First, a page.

Recently, Kate sat down with Fast Company, along with Marc Lore (oh, just the CEO of e-commerce for some tiny company called Walmart) to discuss the future of e-commerce, and her comprehensive understanding of the benefits of “smart shopping” are just another reminder that Fabletics is doing it right, and doing it their own way! At the base of the “smart shopping” goal is the concept of combining the online shopping experience with brick-and-mortar shopping, utilizing technological advances, in order to create a seamless, thoughtful, and personalized shopping experience across the board.

For Fabletics, that starts with proprietary technology that was created to capture consumer information, and translates that information into customized advertising, choosing website items, and creating repeat customers. At stated by Hudson, “We’re in the business of wanting to please our customer and know them. That’s how we create loyalty.” Essentially, by providing consumers with personalized attention, Fabletics creates the sense of a positive ongoing relationship.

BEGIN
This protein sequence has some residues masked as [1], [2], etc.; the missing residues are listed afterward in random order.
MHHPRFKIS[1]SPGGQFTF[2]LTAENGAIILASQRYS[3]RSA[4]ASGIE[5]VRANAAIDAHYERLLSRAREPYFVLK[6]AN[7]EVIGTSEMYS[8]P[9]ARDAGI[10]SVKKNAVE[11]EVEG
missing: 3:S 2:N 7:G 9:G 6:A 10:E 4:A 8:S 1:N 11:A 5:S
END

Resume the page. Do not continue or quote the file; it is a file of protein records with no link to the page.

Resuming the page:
When a customer enters a Fabletics brick-and-mortar store, the customer is “scanned in”, and each item placed in a fitting room is checked in by a salesperson on the floor. From there, items that are not purchased in-store will show up in a customer’s cart upon their next visit to the site, and their size and style preferences are saved, teaching salespeople which styles to suggest, and auto-loading preferred styles upon website visits. Additionally, customized coupons and promotions are sent to consumers, increasing the likelihood that they will utilize these promotions. In the past, this type of individualized attention was provided mostly by personal shoppers at luxury department stores. Now, with the collection of data, this type of personalized attention, and level of care, can be successfully mimicked in stores with any price point.